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Apple WWDC 2014: Tim Cook Unveils Yosemite 411

Posted by samzenpus
from the latest-and-greatest dept.
An anonymous reader writes "Apple's Worldwide Developers Conference (WWDC) has started, and OS X 10.10, officially named Yosemite, and iOS 8 have been officially unveiled. Craig Federighi, senior vice president of software engineering, also highlighted iCloud Drive. Although a little late to the party, Apple hopes to compete with the likes of Dropbox and Google Drive."
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Apple WWDC 2014: Tim Cook Unveils Yosemite

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  • by eminencja (1368047) on Monday June 02, 2014 @02:23PM (#47148687)
    Yosemite will feature a new icon set. A bigger news is Swift, a new, safe programming language with type inference. Anyone who is able to find a language reference manual (supposedly available on iBooks) will get a lot of mod points.
  • by Animats (122034) on Monday June 02, 2014 @02:31PM (#47148783) Homepage

    Kind of a "meh" series of announcements. The Mac interface will look more like the phone interface. (How'd that work out for Microsoft?) FTP that goes through Apple's servers. A new GUI theme. Some other routine GUI churn. A medical interface app with sensors. That's it?

    Last week, Apple execs were promising big announcements, the biggest since the Jobs era. This is all they've got? From the hype, you'd expect a competitor for Google Glass, or a VR system, or a rugged phone with no connectors and inductive charging, or an AI system that runs your life, or NSA-proof security, or something really new, like a direct brain interface or displays in contact lenses.

  • by TechyImmigrant (175943) on Monday June 02, 2014 @03:41PM (#47149447) Journal

    >A bigger news is Swift, a new, safe programming language with type inference.

    I just took a quick look through the swift language manual on iBooks.
    I like it. It seems to lose some of the annoying features of objective-c and bring in some of the nice features of python.

    E.G. for i in 0..3 { stuff }; or: for i in list_of_things { stuff }; like python.
    and tuples allowing multiple return values, like in python
    and it gets rid of the annoying square bracket method call syntax of objective C, replacing it with normal dot notation. classinstance.methodname()
    and passing functions as arguments like fancy languages
    and getting rid of the need for semicolons, like python
    and type inference from literals in variable declarations.

  • by nine-times (778537) <nine.times@gmail.com> on Monday June 02, 2014 @04:03PM (#47149643) Homepage

    The Mac interface will look more like the phone interface. (How'd that work out for Microsoft?)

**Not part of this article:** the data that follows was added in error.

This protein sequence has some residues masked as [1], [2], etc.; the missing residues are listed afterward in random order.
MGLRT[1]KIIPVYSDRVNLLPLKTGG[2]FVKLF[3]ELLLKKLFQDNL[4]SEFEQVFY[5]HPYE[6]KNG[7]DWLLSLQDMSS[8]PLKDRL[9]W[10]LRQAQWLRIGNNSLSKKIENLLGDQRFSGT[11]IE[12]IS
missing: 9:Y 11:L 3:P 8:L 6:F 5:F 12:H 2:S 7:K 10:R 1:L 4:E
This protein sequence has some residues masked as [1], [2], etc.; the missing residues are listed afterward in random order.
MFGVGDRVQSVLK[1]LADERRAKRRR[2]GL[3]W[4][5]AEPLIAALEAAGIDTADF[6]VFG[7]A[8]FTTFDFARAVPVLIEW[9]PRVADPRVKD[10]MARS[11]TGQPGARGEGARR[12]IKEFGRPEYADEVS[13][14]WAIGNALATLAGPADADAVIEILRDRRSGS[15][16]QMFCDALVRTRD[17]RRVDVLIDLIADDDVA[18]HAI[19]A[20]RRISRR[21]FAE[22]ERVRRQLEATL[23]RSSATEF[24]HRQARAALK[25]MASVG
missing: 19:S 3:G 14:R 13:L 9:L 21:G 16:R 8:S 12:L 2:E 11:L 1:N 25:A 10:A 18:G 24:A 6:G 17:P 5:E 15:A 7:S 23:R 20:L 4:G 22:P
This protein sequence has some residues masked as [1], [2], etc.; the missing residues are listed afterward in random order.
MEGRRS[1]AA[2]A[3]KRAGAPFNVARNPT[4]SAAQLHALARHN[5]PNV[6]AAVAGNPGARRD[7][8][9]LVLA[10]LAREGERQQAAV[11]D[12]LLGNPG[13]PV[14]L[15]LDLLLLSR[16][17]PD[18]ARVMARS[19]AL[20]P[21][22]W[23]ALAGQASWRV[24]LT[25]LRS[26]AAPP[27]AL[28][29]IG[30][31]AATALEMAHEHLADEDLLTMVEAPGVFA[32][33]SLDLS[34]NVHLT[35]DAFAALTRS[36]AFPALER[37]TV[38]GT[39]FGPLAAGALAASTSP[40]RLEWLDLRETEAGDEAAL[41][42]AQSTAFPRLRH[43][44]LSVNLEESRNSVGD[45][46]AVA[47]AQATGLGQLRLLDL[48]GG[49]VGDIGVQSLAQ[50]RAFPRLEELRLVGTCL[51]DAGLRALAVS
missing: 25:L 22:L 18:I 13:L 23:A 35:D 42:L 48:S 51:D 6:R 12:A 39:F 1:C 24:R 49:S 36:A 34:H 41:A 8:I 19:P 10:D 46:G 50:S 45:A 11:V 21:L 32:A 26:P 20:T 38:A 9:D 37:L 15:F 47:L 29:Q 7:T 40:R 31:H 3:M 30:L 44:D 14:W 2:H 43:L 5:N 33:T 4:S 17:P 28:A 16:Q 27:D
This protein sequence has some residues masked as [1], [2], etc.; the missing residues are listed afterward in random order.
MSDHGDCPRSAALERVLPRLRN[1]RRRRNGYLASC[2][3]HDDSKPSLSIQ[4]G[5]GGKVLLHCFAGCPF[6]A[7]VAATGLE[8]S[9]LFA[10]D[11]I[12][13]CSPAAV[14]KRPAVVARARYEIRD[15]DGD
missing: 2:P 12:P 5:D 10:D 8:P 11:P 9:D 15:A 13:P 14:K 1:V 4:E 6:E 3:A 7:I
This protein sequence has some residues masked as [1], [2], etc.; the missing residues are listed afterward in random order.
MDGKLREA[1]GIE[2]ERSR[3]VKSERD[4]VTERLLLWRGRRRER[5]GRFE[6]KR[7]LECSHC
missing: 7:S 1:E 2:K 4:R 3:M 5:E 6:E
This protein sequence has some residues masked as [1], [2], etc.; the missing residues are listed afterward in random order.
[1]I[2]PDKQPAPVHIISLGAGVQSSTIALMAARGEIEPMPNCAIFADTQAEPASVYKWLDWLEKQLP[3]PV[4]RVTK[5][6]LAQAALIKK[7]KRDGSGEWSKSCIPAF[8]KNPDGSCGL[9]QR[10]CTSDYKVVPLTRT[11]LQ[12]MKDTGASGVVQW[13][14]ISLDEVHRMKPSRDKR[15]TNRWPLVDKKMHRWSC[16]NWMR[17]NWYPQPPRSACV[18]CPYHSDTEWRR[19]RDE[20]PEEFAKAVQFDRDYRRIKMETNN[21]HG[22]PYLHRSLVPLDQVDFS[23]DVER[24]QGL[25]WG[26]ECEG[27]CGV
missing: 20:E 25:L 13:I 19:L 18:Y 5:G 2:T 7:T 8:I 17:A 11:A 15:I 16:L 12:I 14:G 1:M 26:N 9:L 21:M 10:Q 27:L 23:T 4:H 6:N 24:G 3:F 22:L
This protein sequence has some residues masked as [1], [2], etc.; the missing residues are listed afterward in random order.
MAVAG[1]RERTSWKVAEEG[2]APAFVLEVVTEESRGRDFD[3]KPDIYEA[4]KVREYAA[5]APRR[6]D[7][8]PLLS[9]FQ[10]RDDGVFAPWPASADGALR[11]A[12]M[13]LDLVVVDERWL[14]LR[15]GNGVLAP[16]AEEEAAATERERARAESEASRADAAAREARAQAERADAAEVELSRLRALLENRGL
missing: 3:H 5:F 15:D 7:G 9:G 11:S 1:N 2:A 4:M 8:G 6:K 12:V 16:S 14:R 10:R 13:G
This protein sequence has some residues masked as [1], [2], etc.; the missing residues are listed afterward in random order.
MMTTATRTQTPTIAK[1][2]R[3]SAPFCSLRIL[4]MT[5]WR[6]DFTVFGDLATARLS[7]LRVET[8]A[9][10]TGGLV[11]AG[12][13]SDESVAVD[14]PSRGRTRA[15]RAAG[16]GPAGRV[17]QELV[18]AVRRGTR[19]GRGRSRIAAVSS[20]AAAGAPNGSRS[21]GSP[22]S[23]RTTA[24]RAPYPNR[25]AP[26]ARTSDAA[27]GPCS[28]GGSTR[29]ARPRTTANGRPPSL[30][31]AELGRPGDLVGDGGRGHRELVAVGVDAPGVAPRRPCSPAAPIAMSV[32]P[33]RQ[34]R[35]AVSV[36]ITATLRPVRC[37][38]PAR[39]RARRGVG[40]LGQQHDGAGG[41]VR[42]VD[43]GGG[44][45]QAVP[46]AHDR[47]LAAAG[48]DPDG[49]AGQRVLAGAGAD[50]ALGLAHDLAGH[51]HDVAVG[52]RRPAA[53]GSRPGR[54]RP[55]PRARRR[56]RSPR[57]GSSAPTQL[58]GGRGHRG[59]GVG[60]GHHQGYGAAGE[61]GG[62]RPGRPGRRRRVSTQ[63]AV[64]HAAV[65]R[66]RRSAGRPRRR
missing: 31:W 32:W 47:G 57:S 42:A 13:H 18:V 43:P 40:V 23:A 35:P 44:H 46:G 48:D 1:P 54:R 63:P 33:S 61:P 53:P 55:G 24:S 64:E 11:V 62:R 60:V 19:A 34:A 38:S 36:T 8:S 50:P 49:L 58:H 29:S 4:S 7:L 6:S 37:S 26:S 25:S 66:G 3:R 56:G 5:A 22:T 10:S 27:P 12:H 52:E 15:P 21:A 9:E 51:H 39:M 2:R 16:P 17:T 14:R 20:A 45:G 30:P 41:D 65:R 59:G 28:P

Well it *looks* more like their phone interface, largely in that it uses a simplified and more "flat" design. Microsoft's problem was that they tried to make their new interface *behave* like their phone interface.

    FTP that goes through Apple's servers.

    Well it's more like a Dropbox competitor, I believe, but with better hooks into the OS for both the desktop and phone. That still might be unimpressive, but it's not the same as a FTP.

    Last week, Apple execs were promising big announcements, the biggest since the Jobs era.

    Were they definitely talking about this conference, or were they just saying that they have major things in the pipeline? I'm honestly asking, because I didn't see the quotes you're talking about, and they apparently still have new iPhone/iPad models to announce, as well as the rumored smartwatch. Also, some of their products (e.g. Mac minis) should be receiving updates soon, and it's possible there are redesigns coming. I wouldn't be surprised to see a new thinner 4K Thunderbolt display soon.

    From the hype, you'd expect a competitor for Google Glass, or a VR system, or a rugged phone with no connectors and inductive charging, or an AI system that runs your life...

    So your idea of "innovating" and "groundbreaking" is a me-too Google Glass product, or inductive charging? That stuff actually doesn't sound innovative to me at all. If you really want inductive charging, you can get a case for that, but I think most people have found that it's not all it's cracked up to be. But an AI that runs your life-- their new home automation stuff, in combination with Siri, edges slightly closer to that kind of thing. Real AI is still a ways out, and I'd expect it to come in small incremental changes instead of a fully fledged AI being announced all at once.